This bit of renewable energy news was buried in a subhead in Sunday’s STrib:
JUHL WIND TO BUY STORAGE UNIT
Juhl Wind, the little public company near Pipestone that is a 30-plus year pioneer in community-owned wind power, has agreed to buy a 1-megawatt advanced energy storage system developed by Zinc Air. Juhl plans to install the system at its recently acquired Woodstock Hills wind farm located near the company’s headquarters in Woodstock, Minn.
Zinc Air Inc., based in Kalispell, Mont, is the developer of a zinc redox flow battery designed to achieve rapid payback periods. This is a big trend in wind designed to eventually to allow a wind farm to store and shift wind power generated at night for use by utility operators.
Xcel Energy and others are experimenting with different storage systems.
“We have carefully studied the growth in storage technologies because we believe large-scale storage will unlock the full value of wind power,” said Juhl founder Dan Juhl. “If we can build a combination wind farm with storage for the cost of a new coal plant, we are confident we can deliver totally clean electricity that can compete head-to-head with the wholesale energy market today and into the future. If we can deliver a ‘dispatchable’ resource that is head-to-head competitive, wind power can grow even more rapidly.”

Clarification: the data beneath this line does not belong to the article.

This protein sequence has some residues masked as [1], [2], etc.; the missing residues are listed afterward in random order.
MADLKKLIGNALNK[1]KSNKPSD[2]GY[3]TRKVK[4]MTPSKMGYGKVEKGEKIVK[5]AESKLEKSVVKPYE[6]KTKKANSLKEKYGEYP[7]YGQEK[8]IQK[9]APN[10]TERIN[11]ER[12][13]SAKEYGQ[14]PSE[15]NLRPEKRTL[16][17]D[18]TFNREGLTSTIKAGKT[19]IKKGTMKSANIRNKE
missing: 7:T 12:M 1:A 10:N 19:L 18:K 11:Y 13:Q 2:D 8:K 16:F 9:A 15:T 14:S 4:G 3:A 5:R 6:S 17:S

I am skeptical myself of this sort of large-scale energy storage set-up. I’ve seen some fuel cell systems that present themselves well, but have not yet stood the test of time (and system loads). And yes, I do understand the differences between batteries and fuel cells, but it’s all still unproven technology.
Hopefully, Zinc Air up in Kalispell has it figured out:
Zinc Air Inc., based in Kalispell, Montana, is the developer of a Zinc Redox flow battery designed to achieve rapid payback periods while also being the greenest battery technology on the market. This competitive storage solution allows a wind farm to store and shift wind power for flexible use by utility operators.
I suppose there’s some smart money trying hard to work this out—in my part of the world, primarily in the interest of firming up periodic generation (i.e. wind power with peak production that may not meet power use peak demand). As the news story notes, NSP (Xcel) has been working on a firming study in Southwest Minnesota, and others no doubt elsewhere. I try not to be one that says “It can’t work here”, so I’ll note the note and let y’all evaluate the data for yourselves.